One of the most endearing and favorite of all Provencal dishes is Petits Farcis or stuffed vegetables, also known as lu farçum in the Niçard (Nice) dialect. They are the perfect and easy family meal that can be served hot, cold or warm and everyone loves to eat them. Petits Farcis are best made in the summertime when so many great vegetables, like sun-ripened tomatoes, round zucchini, and thin eggplants start to appear in the farmers’ markets but really can be made any time of year….
Shake Shake Shake, Shake Shake Shake, Shake Your Shuka – KC and the Sunshine Band
This week’s post, actually it should have been last week’s but i got busy, is going to be quick and dirty. I won’t make excuses. I promised a simple weekly post about what we were eating and here it is week two, and I already screwed up. We had planned a weekend away from Vancouver’s snowmageddon, visiting family in Poulsbo, Washington then a leisurely drive down the coast to Astoria, Oregon in search of the Goonies. Everything was so rushed to get on the road that I forgot my sole New Year’s resolution. I did not have a lot of time to think so I reached for a dish that was quick and packed a lot of spicy, comforting flavors. The kind of dish you would probably make hurriedly after finding out your friends, whom you had forgotten that you drunkenly invited over for brunch three weeks ago, were going to be only a few minutes late. Shakshuka is one of those dishes that crosses all cultural boundaries and in the process, has become as ubiquitous on menus worldwide as New England Clam Chowder is in the United States. Shakshuka is piperade on spicy steroids. The word itself translates to “mixture” and generally implies an egg dish with a tomato and chili sauce. It is as much a culinary chameleon as pistou is in Provencal cuisine. You can add whatever you have on hand and still call it shakshuka, baby. I have friends who told me of adding chorizo, goose, fried sweet potatoes or eggplant, but I like a simpler version.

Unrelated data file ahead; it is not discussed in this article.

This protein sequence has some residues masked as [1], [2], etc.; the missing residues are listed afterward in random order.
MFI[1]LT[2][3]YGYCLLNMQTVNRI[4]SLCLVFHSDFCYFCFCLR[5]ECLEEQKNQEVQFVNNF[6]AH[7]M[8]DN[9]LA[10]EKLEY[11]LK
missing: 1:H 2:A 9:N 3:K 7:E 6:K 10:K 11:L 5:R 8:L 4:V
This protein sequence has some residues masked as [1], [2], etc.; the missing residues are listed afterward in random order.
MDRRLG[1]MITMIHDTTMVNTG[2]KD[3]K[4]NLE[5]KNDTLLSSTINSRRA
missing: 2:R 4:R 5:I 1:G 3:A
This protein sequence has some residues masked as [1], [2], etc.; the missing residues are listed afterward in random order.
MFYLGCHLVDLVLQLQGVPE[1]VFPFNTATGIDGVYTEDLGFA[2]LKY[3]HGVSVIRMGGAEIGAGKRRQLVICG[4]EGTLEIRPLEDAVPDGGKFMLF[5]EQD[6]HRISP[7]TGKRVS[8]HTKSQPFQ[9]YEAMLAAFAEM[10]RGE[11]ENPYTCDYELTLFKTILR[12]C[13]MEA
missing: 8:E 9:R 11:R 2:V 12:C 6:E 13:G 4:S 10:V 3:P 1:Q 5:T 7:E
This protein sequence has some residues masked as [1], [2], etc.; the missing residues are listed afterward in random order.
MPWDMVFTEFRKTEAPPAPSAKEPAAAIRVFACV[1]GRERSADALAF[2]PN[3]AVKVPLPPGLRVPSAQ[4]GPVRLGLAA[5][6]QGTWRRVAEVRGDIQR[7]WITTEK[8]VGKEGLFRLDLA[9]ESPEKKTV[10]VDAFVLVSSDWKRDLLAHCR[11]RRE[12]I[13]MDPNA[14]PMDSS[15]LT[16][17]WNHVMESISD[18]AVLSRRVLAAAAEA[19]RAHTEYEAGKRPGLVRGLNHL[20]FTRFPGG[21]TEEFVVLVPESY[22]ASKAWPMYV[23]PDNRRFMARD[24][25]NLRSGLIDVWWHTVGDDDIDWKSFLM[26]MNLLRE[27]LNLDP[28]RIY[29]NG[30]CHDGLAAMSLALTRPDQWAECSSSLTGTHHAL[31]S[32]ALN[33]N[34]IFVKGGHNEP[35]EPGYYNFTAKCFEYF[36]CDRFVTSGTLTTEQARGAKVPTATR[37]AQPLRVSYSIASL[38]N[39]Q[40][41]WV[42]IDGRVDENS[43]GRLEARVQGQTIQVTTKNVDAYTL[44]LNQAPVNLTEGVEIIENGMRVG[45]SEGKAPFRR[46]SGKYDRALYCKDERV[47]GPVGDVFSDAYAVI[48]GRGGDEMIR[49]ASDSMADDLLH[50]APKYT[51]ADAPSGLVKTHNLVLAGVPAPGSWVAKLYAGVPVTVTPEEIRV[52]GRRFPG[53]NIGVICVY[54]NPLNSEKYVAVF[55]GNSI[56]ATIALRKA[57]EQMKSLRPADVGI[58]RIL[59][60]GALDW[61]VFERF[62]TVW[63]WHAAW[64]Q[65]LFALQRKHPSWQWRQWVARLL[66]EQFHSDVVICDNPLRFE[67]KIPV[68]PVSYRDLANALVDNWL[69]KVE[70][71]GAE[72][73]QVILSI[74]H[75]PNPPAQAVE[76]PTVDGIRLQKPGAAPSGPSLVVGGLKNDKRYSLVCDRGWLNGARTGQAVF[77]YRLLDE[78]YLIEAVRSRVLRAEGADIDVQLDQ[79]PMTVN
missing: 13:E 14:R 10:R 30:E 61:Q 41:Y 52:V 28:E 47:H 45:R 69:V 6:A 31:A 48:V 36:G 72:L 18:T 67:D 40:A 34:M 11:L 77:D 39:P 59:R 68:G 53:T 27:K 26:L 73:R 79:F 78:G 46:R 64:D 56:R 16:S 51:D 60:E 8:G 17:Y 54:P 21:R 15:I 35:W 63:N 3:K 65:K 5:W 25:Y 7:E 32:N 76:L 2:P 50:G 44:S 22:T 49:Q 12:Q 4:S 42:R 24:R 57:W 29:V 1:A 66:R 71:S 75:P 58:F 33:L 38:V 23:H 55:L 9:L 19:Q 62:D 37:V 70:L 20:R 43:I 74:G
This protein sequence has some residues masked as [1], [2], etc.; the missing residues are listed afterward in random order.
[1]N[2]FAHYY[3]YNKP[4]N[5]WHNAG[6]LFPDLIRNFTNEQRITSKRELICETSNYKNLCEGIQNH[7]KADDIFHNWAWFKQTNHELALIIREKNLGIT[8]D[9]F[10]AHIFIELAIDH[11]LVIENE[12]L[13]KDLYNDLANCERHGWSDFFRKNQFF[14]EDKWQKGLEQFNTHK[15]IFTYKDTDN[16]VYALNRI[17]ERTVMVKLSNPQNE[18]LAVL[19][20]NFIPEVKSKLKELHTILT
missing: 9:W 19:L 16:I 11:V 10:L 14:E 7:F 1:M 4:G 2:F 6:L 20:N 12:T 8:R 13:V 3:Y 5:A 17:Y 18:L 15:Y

Gazpacho Andaluz: chilled Tomato, Watermelon and Vegetable Soup
“Del gazpacho nu bay empacho”
“You do not get an upset stomach from gazpacho”
~ Spanish Proverb
The name Gazpacho originated from Latin, ‘caspa’ meaning ‘leftovers’. Gazpacho originated as an Arab soup made from old bread, water, olive oil and garlic. Shepherds enjoyed the early version but it was substantially enhanced by farmers working hard in the hot sun and were refreshed with the cold soup that not only quenched hunger and thirst but provided much needed vitamins and salt. After the discovery of the New World, tomatoes found their way into this classic chilled soup. At Figue, we have added a granite of Piquillo Peppers and pureed watermelon to further soothe the soul.
Come to Figue to enjoy the perfect antidote to Summer’s heat